Skye couple Ewen Grant and Janice Cooney have had to dock their cruise business, but they are still providing a lifeline to the neighbouring island of Rona.
Rona is often described as one of the loneliest places in Britain, with only four residents.
Caretaker Bill Cowie and his wife Lorraine live there along with another couple who were chosen out of scores of applicants to live there and take over when they retire.
Mr Grant and Ms Cooney, who is also working as a nurse during the pandemic, usually run half and full day cruises for up to 12 people on their 40ft catamaran Seaflower from Portree to Rona and neighbouring Raasay – while serving freshly caught seafood on board.
They also have the contract to deliver supplies to Rona, a one-hour boat trip from their base in Portree.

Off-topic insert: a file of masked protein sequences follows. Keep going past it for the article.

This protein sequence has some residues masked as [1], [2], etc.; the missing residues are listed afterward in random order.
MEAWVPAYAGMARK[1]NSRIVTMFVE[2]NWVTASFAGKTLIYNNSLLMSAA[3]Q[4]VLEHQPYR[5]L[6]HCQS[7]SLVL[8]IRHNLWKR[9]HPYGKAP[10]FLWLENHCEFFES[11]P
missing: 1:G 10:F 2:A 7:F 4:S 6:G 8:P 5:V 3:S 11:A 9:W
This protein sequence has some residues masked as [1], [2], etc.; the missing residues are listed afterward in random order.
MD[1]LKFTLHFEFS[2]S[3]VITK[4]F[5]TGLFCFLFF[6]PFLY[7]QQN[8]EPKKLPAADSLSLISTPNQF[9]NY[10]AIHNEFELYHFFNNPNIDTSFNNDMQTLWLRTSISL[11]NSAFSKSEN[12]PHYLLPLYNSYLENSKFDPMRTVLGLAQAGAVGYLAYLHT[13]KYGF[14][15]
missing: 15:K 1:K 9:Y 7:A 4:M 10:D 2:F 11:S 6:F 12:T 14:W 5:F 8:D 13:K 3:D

Mr Grant said: “Seaflower is the only way to get essential supplies to an almost deserted but magical island.
“We’re determined to continue to make sure the resident quartet have all they need during the pandemic.”
Raasay and Rona were once well populated but during the 18th century Highland Clearances they were depleted of inhabitants, with many fleeing to a new life in the United States and Canada.
At the end of the 19th century it had a devoutly Christian population of almost 200.
From the 16th century until late in the 18th century Rona, now owned by a Danish family and home to hundreds of deer, was a notorious haven for pirates operating out of its concealed natural harbour.